Holly Jane Ewens

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Explaining Cremation to a Six-year-old

   For Jamali Amstad


I am driving to the airport. A friend’s
young son has flown in; a fledgling


on his own – he is buoyant when we greet
each other, stretched out in a hug. We take


the coastal route round the bays. He died
your boyfriend, eh? The boats in the harbour list


against each other, their masts white
exclamation marks. The sky


is darkening. I saw the photo
you sent. My Mum showed me. The one


with your boyfriend in the bathtub.
The northerly has picked up. I predict


rain. It had paint all over. It’s sad
he died, your boyfriend, eh?


He was dead in the bathtub.
Casket! He means casket.


Now we are on the straight road. Wide lanes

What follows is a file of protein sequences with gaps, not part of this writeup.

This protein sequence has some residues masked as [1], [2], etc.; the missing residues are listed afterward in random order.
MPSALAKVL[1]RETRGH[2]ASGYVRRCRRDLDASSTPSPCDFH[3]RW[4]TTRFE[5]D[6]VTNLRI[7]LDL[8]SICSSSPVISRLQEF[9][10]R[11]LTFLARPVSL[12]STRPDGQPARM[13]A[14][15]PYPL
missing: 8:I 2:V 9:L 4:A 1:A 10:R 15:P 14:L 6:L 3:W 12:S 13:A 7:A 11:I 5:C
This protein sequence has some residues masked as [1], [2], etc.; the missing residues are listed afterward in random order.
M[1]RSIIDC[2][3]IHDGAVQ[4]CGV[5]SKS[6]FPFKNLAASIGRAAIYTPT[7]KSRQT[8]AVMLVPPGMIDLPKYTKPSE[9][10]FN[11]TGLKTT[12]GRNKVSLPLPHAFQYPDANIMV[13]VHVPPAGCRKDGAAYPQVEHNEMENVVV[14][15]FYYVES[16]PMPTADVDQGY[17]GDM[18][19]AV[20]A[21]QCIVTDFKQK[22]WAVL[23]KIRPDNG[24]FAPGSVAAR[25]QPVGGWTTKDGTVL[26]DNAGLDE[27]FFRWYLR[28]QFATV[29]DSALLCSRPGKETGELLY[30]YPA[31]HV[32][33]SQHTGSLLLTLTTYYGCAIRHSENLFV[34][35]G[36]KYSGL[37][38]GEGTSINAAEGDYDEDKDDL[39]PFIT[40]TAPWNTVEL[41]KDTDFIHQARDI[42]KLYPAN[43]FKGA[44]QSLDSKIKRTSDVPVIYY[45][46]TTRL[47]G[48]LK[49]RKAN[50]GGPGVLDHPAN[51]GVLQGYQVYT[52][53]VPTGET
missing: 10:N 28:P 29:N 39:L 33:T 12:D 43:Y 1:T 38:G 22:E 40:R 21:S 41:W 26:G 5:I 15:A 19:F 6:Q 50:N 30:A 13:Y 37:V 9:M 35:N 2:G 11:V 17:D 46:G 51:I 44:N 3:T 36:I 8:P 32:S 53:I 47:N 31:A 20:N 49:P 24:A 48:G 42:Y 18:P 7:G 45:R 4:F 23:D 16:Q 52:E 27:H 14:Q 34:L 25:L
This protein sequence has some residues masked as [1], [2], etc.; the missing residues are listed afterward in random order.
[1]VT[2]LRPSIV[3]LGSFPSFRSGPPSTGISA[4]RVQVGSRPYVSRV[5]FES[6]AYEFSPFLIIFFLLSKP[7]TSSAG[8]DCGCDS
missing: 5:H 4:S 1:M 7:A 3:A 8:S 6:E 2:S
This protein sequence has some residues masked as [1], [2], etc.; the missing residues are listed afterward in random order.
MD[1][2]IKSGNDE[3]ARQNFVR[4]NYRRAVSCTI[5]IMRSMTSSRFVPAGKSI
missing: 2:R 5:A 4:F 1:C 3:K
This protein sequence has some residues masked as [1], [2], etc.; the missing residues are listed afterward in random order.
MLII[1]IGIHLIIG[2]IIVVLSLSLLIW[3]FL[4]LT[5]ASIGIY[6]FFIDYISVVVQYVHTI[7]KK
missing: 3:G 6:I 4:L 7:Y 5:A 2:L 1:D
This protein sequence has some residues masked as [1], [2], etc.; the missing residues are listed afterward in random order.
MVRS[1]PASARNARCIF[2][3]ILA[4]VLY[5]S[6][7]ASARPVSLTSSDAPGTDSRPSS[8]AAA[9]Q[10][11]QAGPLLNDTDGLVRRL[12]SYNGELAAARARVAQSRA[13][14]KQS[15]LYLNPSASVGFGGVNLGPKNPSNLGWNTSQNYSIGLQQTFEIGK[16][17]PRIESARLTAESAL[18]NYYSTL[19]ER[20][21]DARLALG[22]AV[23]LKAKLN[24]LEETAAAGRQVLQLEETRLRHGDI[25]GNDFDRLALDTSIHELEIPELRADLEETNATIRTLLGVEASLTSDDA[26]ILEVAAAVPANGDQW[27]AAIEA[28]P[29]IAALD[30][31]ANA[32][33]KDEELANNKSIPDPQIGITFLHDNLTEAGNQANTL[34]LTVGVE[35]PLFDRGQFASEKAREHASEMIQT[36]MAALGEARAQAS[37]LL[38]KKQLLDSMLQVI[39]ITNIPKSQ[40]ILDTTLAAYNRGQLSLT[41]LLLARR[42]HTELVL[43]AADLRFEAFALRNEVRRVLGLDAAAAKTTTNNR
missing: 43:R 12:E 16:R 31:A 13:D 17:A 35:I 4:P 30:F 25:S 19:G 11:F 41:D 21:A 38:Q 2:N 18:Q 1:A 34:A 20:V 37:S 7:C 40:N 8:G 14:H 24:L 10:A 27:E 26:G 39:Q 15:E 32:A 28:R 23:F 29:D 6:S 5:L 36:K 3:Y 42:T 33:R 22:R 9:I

lead to the rise. We are up and over


and down to the sea, a sigh – Kapiti.
My key sticks in the lock, I must


remember to oil it – he bounds
straight in, so where is he then,


your boyfriend? He died months ago!
I peel off an analogy of fruit –


about what happens when it falls
from the tree. We burnt him. A small hand


twists the tricky brass knob. The green lounge
opens to late orange light. A fire crackles


in the grate. D’ya burn him in there?
He points to the glowing thing


beneath the mantle. Nah, cos you’d like,
have to roll him up to fit him in there, eh?


Even the flames poke out their tongues –
spit across the stone hearth. I pull


down the ashes from above the piano;
one of three silver trinket boxes.


I bought these so the kids could keep something
and keep it safe. But still, teaspoons here and there


have been knocked out, lost up the hose
of the vacuum cleaner; their father’s remains.


I creak open the hinge – this is all
that’s left of him now, look. He takes a pinch


of the coarse flakes between thumb and finger;
cribs them in his palm. Doesn’t look like him, he says.

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